From the bottom of the ladder the Ancaster’s crew were ushered into the main saloon and there was a communal gasp from the trawlermen. The room was palatial. There were leather chesterfield sofas and armchairs bolted to the floor, a full size snooker table in the middle of the room and, in one corner, a grand piano.
“If you could find your way to giving me your parole and that of your men, Kapitän Entwhistle, we will not need to chain you all in the brig.”
The lads all looked pleadingly at Harold.
“Not much hope of us escaping from a submarine. I expect tunnelling would be impractical. While we are aboard, you have my word we will not try anything.”
There was a joint sigh of relief and his crew having rushed the cocktail bar were soon having a sing along round the grand, where young Tate vamped Ilkley Moor Bar T’at.
“You and I need a chat, Kapitän.” Kapitänleutnant von Luckner leaned in conspiratorially, “Do you drink single malt? I have a particularly fine Talisker Storm in my cabin.”
Von Luckner’s ‘cabin’ was a suite of rooms with a desk, daybed, coffee table and lounge chairs in the sitting room and doors leading off to a bedroom and to a shower/toilet. The captains were facing each other across the coffee table sipping at generous tots of Scotch from heavy cut-glass whisky tumblers. The Kapitänleutnant reluctantly opened the conversation.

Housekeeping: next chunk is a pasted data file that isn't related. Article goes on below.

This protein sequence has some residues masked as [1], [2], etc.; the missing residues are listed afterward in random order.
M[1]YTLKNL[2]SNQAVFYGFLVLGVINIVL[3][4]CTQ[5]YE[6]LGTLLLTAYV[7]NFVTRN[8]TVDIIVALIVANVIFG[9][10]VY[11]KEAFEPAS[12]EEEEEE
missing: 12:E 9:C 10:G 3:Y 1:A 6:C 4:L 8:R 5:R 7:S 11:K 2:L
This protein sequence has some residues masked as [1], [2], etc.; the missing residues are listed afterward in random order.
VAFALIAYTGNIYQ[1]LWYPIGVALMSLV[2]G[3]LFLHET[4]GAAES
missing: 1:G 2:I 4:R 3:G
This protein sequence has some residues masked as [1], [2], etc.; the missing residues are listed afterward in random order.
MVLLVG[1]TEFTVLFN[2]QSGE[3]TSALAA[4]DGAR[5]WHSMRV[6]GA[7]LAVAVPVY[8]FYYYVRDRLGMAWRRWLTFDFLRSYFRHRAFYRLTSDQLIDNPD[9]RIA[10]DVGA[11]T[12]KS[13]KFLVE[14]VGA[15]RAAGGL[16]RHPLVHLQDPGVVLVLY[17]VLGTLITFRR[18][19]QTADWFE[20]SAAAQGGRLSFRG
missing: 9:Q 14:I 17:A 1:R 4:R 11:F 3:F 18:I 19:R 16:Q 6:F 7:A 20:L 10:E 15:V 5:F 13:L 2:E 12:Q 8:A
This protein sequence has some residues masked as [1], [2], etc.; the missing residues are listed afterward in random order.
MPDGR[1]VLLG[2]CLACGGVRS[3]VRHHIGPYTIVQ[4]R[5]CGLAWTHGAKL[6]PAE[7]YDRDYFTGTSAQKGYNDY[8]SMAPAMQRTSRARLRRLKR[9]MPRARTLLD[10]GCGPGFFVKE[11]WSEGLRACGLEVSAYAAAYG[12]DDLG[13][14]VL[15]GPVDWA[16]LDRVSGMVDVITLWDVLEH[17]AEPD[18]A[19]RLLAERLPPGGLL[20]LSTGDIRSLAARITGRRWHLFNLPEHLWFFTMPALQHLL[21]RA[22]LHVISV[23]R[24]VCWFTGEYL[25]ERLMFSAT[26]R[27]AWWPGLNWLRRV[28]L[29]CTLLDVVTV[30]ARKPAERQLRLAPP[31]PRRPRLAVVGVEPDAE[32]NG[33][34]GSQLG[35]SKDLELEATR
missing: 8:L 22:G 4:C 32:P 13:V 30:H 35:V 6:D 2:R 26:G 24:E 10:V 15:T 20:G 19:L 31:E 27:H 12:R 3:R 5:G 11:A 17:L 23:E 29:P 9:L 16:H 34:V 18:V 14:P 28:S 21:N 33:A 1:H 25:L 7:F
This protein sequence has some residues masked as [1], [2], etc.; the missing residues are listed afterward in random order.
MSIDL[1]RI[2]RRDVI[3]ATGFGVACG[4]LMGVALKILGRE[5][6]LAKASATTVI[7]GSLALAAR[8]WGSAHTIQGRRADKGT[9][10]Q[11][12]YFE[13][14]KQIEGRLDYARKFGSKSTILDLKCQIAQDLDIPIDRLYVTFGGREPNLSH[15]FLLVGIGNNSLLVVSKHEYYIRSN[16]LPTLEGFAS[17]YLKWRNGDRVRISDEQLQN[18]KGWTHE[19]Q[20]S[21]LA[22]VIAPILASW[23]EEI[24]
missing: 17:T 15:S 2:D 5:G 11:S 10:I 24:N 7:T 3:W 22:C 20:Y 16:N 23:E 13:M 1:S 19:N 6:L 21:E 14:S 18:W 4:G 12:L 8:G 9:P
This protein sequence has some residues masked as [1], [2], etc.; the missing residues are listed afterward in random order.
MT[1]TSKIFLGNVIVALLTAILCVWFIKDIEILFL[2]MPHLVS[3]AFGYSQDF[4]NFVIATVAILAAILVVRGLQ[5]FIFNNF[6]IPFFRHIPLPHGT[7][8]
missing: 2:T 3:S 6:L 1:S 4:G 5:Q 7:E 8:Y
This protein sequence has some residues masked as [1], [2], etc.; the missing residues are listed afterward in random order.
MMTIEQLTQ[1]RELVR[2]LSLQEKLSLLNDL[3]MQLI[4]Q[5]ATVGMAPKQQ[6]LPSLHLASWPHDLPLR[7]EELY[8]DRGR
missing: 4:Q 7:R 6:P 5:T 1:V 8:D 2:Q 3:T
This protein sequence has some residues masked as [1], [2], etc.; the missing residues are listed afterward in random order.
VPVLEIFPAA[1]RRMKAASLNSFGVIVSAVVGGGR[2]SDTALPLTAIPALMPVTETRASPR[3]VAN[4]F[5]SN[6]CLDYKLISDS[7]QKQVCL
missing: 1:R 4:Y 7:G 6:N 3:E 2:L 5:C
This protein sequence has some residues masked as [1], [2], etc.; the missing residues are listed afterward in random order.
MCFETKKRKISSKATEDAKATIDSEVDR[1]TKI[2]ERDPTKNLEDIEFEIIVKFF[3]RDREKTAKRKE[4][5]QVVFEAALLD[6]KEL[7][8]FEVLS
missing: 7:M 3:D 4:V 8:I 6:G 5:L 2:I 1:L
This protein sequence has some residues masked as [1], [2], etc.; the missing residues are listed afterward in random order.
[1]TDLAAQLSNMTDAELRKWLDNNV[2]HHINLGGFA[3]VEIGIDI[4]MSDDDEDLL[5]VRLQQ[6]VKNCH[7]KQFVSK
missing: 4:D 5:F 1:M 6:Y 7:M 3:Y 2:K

“I am afraid I must ask you what you are doing here.”
“Just a fishing trip.”
“And you expect me to believe that? What exactly were you dropping off when we caught you? What are you up to?”
Harold thrust forwards, his nose aggressively close to von Luckner’s face.
“Look matey, I don’t give a toss what you believe. We’ll accept your hospitality, ‘cos we don’t have a choice. But you took my vessel in international waters and that’s piracy in any Yorkshireman’s book. If I say I’m fishing then fishing it is and if you don’t like it you can stick it in your bloody gesteckpfeife and smoke it.”
“Do I look like I give a fuck?”
Von Luckner was halfway to his feet, red faced, white knuckles clenched round the arms of his chair…
“Blut und eisen, sie übermütig fischer…”
…when he hesitated and, letting out a long sigh, slumped back into his chair.
“Pax, Kapitän, I have to ask these things, it is expected. You are too few and too far from home for any of it to matter. Let us not spoil this fine whisky or miss the rare opportunity for stimulating conversation. Tell me, have you strong views regarding Kirkegard?”
Entwhistle had read little in his life other than the Racing Times and his dad’s hand written diaries entitled Where to Fish When, 1867-1972.
“Bit skittish last season, but she’s steadier now and could hold her own on the flat.”
Von Luckner took a large swig from his glass.
“And this song of your men, explain to me the meaning of Bar T’at.”